super

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When implementing inheritance, it's sometimes useful for a child class to call its parent's methods. With the super keyword, we can do just that.

You can use super to do anything the parent could. You can use this in any method or function on a child class.

In Constructors

In Java, if a you extend a class without a zero-argument constructor, you'll need to use one of the parent's constructors before making your object. For example:

public class Person {
    // We'll let whoever makes a 'person' specify a name
    private String name;

    public Person (String name) {
        this.name = name;
    }
}


public class Student extends Person {
    // We don't need to specify a name.
    // Person defines it for us!
    private School school;

    public Student(String name, School school) {
        // Note how we don't need a matching constructor, we just have to make our parent class happy
        super(name);
        this.school = school;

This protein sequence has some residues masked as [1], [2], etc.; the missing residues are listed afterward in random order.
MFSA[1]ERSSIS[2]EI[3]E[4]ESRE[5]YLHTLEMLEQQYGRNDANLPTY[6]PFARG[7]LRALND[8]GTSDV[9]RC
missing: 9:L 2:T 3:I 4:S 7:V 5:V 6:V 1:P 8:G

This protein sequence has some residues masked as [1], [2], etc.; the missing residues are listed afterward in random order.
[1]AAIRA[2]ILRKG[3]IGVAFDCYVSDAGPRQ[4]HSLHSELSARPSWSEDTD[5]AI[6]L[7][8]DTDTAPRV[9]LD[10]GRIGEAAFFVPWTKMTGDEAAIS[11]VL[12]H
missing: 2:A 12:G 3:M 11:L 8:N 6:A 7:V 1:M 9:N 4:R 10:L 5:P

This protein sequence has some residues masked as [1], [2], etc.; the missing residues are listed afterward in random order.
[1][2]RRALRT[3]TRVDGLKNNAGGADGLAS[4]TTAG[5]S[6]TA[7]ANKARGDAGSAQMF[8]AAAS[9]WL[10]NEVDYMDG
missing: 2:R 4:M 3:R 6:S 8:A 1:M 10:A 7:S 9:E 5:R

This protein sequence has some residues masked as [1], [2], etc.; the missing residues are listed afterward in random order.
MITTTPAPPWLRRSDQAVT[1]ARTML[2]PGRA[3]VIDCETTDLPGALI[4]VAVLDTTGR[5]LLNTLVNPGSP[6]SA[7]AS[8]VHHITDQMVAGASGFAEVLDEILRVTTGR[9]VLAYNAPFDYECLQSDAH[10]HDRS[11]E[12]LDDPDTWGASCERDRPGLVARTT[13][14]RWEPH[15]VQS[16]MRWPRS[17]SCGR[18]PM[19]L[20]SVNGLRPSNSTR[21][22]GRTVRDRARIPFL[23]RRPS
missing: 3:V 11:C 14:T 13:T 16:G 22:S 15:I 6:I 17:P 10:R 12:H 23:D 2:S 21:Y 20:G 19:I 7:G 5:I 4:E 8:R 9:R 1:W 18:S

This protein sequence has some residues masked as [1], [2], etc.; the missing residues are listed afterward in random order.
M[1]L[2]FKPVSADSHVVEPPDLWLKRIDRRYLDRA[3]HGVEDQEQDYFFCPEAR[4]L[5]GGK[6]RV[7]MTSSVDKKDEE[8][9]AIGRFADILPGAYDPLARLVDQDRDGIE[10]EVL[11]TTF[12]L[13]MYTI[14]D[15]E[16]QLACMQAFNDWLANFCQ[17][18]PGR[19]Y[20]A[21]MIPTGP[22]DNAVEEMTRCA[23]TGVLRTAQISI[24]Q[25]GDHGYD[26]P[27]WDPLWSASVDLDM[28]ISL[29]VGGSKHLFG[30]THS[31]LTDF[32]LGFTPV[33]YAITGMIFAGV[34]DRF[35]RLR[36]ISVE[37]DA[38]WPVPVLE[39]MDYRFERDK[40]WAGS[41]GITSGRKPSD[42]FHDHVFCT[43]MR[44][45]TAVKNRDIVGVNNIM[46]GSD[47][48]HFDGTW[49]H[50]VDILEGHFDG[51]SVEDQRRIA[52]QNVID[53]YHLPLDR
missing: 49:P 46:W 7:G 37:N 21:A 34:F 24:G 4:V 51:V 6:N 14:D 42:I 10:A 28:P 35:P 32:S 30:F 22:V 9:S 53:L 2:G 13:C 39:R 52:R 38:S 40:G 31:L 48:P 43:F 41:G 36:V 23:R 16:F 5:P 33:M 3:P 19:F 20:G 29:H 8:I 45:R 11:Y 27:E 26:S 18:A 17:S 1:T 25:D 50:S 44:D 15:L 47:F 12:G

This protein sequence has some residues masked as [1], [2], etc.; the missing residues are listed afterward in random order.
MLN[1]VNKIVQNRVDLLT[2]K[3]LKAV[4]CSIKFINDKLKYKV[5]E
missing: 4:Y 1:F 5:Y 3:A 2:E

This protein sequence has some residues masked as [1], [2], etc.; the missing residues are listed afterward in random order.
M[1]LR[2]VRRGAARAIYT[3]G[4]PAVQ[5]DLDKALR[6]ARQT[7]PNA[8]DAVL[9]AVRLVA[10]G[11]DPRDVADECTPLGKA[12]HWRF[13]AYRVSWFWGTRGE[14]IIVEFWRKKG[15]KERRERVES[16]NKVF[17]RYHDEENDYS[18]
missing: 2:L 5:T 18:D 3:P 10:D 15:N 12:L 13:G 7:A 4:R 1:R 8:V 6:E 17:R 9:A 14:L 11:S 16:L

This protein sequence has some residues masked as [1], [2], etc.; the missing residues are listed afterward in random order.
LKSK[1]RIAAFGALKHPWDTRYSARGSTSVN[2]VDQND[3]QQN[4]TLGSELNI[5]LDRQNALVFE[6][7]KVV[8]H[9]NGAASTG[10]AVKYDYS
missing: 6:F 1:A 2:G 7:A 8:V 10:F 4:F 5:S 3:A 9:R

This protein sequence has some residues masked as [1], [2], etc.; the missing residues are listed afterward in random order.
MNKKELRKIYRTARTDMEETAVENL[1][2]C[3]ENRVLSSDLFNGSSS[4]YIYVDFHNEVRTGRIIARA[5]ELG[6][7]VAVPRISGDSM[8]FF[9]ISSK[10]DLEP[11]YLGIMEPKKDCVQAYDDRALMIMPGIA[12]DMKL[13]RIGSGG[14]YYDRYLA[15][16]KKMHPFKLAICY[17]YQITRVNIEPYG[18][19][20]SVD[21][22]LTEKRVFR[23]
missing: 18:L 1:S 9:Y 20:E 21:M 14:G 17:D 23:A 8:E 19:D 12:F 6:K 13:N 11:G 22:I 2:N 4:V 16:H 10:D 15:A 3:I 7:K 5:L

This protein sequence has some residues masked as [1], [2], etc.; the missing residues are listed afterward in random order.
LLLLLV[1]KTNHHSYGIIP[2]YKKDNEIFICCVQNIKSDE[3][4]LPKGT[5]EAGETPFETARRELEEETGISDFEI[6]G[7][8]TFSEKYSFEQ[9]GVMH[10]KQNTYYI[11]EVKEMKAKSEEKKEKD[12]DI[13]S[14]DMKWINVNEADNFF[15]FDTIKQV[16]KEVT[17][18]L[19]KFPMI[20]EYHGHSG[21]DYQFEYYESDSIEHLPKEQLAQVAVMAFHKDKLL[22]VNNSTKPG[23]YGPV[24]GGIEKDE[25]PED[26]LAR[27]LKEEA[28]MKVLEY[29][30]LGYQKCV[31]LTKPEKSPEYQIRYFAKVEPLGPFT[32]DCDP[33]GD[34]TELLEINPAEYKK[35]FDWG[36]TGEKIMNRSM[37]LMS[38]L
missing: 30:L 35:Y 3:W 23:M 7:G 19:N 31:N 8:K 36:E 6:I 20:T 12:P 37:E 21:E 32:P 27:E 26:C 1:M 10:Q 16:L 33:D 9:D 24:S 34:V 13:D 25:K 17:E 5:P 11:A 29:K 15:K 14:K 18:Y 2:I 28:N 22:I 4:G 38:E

}
}

Overriding

super is especially useful when overriding methods to extend behavior. For example:

public class Person {
    private String name;

    public Person (String name) {
        this.name = name;
    }

    public void morningRoutine() {
        // Wake up
        // Eat breakfast
    }
}


public class Student extends Person {
    private School school;

    public Student(String name, School school) {
        super(name);
        this.school = school;
    }

    // This next annotation reminds us that we're changing what our parent class does.
    @Override
    public void morningRoutine() {
        // hit snooze

        // If we left this out, we'd never wake up!
        super.morningRoutine();
        // make sure bag is packed
        // go to school
    }
}

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